This was published under the 2010 to 2015 Conservative and Liberal Democrat coalition government
HE Antony Phillipson spoke at the Saltire Ball, organised by Singapore St Andrew's Society
Honoured Guests, Chieftain, Past Chieftains, Members of the Singapore St Andrew’s Society, Ladies and Gentlemen…
On behalf of my wife Julie and me, and indeed all of your guests, may I just say to the Chieftain and the members of the Singapore St Andrews Society that it is an enormous pleasure to be invited to be here with you this evening.
When I was preparing these remarks I was looking into the history of St Andrew. Because I always like every speech I make to be a learning experience for us all…
That said, I am sure many in the room are intensely familiar with every aspect of St Andrew’s life, but I found a couple of interesting facts….
The first is that I learned that Andrew was first recognised as an official patron saint of Scotland in 1320 at the signing of the Declaration of Arbroath.
This was an appeal to the Pope by Scottish noblemen asserting Scotland’s independence from England. And that struck a chord with me, though I can’t think why…
The second is that, and I do hope that this doesn’t cause offence, but it seems that Scotland doesn’t have exclusive rights to Andrew’s patronage.
Indeed you share him with Greece, Russia, Romania and Barbados. So you see, it’s not just the weather that you have in common with Barbados…
But there is no doubt that to most neutrals it is Scotland who is most closely associated with St Andrew and that is who we are here to honour this evening…
And I must begin by expressing a degree of relief that I am actually able to be here with you this evening.
That’s for two reasons.
First, I wasn’t sure that I would be invited back after the completely cackhanded attempt I made at even the simplest Scottish dance with your Chieftain two years ago. I have to warn you that I haven’t improved….
The second reason is political. And I know this isn’t the occasion for such matters but the fact is that there is a well known political figure in town, and normally I would see it as my duty to be accompanying them.
But luckily your Honorary Treasurer got to me early on and the date went into my diary and as far as I am concerned a commitment is a commitment…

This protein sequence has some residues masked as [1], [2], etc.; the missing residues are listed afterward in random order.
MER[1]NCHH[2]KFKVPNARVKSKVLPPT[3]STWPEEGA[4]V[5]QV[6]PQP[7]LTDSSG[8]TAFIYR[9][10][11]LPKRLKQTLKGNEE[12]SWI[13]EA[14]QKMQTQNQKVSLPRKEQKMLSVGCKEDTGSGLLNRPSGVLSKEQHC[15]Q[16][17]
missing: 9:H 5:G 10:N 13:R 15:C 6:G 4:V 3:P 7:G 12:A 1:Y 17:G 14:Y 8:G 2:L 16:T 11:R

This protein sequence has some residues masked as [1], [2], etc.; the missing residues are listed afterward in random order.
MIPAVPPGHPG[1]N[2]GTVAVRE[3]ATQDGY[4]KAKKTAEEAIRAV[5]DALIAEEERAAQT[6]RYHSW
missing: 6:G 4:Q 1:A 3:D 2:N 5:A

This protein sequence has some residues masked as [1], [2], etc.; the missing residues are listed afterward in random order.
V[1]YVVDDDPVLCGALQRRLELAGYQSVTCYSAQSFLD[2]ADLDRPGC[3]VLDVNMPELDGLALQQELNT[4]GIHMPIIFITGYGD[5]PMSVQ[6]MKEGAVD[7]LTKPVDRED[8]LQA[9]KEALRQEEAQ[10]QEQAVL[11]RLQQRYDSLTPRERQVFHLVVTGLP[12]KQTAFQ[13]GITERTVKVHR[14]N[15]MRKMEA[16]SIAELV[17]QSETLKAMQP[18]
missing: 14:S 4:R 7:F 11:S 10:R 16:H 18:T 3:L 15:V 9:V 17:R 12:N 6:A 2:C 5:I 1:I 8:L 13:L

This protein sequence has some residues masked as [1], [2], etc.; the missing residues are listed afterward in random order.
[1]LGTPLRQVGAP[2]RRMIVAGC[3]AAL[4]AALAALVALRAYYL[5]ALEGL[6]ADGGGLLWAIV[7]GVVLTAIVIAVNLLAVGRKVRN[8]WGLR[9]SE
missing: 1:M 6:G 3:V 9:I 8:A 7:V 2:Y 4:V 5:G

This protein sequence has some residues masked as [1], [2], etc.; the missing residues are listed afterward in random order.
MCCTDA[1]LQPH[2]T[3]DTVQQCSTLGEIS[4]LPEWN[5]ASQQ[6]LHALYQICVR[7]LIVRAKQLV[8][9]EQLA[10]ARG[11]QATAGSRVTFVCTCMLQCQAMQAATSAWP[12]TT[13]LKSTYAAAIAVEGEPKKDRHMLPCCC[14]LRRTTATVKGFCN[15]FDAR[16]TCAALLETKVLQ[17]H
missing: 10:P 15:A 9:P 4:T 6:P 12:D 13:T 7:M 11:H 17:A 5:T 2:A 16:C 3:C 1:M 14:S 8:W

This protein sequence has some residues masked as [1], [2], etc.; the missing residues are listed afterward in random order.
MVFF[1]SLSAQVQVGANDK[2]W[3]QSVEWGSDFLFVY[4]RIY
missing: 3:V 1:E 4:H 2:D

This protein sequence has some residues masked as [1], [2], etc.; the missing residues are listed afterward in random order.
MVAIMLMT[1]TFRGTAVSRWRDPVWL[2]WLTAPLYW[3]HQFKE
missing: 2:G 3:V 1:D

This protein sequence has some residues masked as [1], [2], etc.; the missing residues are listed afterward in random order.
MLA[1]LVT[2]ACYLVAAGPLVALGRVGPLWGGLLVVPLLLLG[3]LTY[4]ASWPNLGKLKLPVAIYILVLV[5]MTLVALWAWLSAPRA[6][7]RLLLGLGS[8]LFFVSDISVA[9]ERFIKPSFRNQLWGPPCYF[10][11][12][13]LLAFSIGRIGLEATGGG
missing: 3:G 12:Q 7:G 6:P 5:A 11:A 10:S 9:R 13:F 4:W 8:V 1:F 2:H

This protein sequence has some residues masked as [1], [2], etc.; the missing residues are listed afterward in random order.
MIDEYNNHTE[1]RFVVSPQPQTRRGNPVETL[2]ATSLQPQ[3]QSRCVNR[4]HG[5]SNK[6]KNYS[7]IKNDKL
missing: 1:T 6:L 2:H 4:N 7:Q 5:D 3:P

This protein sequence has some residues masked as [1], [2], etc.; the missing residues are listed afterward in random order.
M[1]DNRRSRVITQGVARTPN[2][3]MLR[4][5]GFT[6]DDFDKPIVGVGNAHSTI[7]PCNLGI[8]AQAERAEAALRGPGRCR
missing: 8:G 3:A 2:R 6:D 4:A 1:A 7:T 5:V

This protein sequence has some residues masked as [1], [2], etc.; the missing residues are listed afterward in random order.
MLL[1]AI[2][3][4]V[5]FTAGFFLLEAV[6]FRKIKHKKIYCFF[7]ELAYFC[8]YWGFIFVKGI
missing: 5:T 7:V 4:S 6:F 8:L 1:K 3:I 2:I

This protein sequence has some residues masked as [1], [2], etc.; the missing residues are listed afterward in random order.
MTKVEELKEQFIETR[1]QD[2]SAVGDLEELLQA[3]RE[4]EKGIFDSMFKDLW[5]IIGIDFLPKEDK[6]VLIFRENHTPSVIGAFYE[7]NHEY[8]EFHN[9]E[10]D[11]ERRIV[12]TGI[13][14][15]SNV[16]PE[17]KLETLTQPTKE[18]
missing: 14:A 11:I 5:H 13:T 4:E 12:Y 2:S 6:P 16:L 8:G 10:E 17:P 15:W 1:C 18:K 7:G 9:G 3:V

…in any case he’s the Mayor of London…
…so here I am and it’s wonderful to be here.
When I spoke at this dinner three years ago I commented on the long historical links between Singapore and Scotland.
I noted that while it was always Raffles that got the attention back in the earliest days of the development of a sleepy fishing village into one of the world’s great trading nations, he was not acting alone and many of his colleagues, or the Dutch might have said, accomplices, were Scots.
There was Raffles’ deputy William Farquhar, and the first governor John Crawfurd.
In the time since then I have also learned that Raffles’ doctor was a Scot, though you probably want to keep that a bit quieter since he died young at the age of 45…
This was after he had returned to Britain and while there is some debate about the causes, the reason given at the time was “apoplexy”…
…which may not be all that surprising since not only had he not been granted a pension by the East India Company, but he was ordered to repay over twenty-two thousand pounds for the losses incurred during his administrations.
I imagine most of us would have been pretty apoplectic too given what he had achieved for them.
Anyway, it’s a good reminder to us civil servants to do our expenses properly and to keep on top of the paperwork…
I also noted three years ago that the architects Swan and MacLaren, the latter being a Scot, were behind some of Singapore’s most iconic buildings, including Raffles hotel, the Goodwood Park hotel and the recently restored and quite beautiful Victoria Memorial Hall and Theatre.
What I omitted to mention is that they also designed a modest residence on Nassim Road by the name of Eden Hall, the home of the British High Commissioner in Singapore.
But if those are the historic links what of today?
It seems to me that the ties that bind Scotland and Singapore are, if anything, deeper, longer lasting and set fair to serve both countries very well in the decades to come.
In the three and a half years that I have been here one of the aspects of my job that I have enjoyed the most has been working with British business to do what they do so well, selling quality products and services.
Not a small portion of those have been Scottish, whose exports now amount to around £500m a year.
The range of those exports are varied and growing. Energy services, marine and engineering, IT…
But if I may I would just pick out two sectors of note.
The first is education, a big exporter both in terms of Singaporeans attending Scottish universities, and not just the one fit for a future King and Queen, or those universities offering their courses here through local partners.
Earlier this year I was privileged to be invited to speak at the graduation ceremonies for two of them, Stirling University and the Glasgow School of Art.